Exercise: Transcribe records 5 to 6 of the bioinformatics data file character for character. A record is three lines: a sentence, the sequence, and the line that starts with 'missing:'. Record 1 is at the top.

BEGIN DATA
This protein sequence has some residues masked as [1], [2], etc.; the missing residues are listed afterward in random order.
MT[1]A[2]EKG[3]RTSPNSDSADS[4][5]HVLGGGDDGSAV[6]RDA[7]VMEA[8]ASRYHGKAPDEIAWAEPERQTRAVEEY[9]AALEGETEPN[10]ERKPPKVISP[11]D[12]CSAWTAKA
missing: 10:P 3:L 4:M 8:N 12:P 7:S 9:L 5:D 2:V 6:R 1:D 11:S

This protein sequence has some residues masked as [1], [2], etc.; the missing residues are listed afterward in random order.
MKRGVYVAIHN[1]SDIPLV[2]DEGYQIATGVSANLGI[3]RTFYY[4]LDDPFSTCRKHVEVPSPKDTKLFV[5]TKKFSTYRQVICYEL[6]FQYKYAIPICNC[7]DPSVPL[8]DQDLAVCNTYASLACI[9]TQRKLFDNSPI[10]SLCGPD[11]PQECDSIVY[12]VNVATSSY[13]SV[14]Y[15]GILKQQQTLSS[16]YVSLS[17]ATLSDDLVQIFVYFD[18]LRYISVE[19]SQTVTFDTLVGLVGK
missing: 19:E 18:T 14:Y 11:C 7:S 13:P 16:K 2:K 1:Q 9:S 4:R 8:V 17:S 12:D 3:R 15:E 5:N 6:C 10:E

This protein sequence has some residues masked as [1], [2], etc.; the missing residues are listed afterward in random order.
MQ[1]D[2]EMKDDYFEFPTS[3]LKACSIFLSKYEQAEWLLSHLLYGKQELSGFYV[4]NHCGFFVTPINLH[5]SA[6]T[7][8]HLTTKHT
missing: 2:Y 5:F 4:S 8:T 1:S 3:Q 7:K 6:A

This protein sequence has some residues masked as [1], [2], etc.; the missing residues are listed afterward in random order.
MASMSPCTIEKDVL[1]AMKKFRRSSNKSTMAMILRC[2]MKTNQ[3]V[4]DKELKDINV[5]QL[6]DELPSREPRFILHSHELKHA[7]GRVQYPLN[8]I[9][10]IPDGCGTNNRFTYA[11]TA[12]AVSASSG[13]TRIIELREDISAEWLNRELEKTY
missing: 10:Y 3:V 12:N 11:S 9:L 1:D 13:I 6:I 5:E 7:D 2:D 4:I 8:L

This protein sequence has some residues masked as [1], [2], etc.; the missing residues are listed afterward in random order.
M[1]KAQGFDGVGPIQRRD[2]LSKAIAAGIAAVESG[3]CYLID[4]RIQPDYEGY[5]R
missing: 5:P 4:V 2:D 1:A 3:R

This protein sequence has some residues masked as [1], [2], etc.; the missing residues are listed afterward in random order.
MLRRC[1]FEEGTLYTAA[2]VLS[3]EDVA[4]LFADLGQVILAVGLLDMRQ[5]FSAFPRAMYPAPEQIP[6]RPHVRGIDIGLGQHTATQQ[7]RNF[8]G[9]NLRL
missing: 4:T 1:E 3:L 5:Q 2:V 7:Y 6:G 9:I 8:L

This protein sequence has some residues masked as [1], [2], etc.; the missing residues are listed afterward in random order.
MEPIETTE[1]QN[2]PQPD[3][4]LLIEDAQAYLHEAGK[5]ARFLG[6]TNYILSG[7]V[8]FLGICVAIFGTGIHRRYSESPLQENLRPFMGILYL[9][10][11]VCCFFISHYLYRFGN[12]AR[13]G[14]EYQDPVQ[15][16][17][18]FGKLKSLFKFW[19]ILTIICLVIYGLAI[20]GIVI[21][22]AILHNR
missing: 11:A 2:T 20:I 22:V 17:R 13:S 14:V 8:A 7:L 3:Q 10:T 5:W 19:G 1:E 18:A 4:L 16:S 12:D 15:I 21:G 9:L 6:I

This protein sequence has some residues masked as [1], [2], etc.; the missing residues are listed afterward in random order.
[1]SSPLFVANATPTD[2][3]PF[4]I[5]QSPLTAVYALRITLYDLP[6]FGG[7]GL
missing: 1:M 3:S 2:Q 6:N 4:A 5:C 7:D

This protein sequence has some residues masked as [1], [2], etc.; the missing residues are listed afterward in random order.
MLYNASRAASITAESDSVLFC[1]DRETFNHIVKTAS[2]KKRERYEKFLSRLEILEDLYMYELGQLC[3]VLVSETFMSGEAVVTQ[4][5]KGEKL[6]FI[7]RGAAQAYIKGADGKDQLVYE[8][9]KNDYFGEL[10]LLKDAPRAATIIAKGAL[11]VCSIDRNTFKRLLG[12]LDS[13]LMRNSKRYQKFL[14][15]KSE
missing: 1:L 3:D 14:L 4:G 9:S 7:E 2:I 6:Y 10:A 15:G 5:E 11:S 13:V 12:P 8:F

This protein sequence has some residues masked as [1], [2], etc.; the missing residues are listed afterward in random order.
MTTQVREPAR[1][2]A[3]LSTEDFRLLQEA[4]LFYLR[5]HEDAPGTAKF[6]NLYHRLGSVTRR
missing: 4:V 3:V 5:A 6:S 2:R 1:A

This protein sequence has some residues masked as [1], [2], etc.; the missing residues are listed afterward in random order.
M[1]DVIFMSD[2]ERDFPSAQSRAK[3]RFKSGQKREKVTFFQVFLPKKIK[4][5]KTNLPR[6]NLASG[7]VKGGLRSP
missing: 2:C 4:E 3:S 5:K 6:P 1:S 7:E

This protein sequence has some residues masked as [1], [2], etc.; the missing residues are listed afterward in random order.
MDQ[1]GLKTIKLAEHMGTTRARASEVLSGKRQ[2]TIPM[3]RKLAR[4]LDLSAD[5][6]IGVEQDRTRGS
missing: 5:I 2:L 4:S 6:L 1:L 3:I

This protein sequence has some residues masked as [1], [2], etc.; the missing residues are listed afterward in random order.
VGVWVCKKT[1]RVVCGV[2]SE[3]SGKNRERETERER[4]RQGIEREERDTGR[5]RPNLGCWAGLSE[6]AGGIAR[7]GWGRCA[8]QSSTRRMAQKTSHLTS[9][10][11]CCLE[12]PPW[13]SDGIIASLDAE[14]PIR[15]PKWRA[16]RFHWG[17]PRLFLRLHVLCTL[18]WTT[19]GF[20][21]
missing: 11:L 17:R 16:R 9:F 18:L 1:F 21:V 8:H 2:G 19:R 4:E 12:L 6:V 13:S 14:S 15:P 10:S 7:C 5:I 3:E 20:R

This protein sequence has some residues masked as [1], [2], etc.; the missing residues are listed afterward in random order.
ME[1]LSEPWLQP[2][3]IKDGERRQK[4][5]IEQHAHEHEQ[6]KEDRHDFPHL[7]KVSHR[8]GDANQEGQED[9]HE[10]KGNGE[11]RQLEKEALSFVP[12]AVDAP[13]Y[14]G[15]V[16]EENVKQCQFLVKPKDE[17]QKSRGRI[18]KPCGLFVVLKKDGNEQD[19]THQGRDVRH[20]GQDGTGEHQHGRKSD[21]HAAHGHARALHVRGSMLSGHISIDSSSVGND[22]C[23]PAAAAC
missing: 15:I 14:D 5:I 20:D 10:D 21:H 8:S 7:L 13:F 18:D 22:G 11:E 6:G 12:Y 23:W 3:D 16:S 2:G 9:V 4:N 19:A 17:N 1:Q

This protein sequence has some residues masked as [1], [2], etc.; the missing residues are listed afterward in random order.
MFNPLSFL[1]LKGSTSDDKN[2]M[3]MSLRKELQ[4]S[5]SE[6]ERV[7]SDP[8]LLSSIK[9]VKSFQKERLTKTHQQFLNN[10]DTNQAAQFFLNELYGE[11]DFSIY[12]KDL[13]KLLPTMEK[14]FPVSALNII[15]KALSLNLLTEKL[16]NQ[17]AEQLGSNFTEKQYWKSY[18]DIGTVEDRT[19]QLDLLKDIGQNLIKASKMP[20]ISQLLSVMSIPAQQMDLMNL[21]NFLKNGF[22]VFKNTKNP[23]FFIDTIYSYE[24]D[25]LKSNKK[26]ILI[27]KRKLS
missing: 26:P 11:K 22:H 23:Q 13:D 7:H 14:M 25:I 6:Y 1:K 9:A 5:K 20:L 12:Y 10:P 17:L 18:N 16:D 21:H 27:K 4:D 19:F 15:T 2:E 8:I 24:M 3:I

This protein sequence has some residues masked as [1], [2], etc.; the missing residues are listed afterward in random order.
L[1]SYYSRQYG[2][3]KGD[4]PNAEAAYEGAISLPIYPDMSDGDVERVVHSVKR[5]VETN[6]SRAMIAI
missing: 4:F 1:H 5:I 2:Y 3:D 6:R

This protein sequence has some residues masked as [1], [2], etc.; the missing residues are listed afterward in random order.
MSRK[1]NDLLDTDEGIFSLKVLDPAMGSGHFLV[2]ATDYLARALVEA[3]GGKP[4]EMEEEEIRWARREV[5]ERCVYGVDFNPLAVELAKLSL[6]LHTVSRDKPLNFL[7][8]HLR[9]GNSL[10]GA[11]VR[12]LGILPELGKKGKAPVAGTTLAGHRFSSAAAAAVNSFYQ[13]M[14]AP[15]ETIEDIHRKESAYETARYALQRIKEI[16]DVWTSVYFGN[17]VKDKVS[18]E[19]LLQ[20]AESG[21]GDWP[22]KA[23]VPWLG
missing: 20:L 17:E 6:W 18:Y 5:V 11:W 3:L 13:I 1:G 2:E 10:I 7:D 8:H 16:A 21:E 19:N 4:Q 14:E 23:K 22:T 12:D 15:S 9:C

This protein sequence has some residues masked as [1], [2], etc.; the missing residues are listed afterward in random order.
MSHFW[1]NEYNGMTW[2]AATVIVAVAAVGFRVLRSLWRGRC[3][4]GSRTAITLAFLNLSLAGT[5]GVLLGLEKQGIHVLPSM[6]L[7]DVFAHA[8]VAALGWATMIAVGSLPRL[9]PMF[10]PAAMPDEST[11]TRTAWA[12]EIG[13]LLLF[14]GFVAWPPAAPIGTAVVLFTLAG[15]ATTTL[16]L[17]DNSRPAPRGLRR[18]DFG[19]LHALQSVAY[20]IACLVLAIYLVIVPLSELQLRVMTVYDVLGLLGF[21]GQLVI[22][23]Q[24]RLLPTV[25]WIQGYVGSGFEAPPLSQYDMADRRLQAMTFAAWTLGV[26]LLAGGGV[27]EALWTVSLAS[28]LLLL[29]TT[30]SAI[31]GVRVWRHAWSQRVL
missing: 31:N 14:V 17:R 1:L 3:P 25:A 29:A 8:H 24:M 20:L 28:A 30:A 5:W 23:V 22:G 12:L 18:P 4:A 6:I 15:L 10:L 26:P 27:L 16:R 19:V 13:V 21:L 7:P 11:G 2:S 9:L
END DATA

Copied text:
This protein sequence has some residues masked as [1], [2], etc.; the missing residues are listed afterward in random order.
M[1]KAQGFDGVGPIQRRD[2]LSKAIAAGIAAVESG[3]CYLID[4]RIQPDYEGY[5]R
missing: 5:P 4:V 2:D 1:A 3:R

This protein sequence has some residues masked as [1], [2], etc.; the missing residues are listed afterward in random order.
MLRRC[1]FEEGTLYTAA[2]VLS[3]EDVA[4]LFADLGQVILAVGLLDMRQ[5]FSAFPRAMYPAPEQIP[6]RPHVRGIDIGLGQHTATQQ[7]RNF[8]G[9]NLRL
missing: 4:T 1:E 3:L 5:Q 2:V 7:Y 6:G 9:I 8:L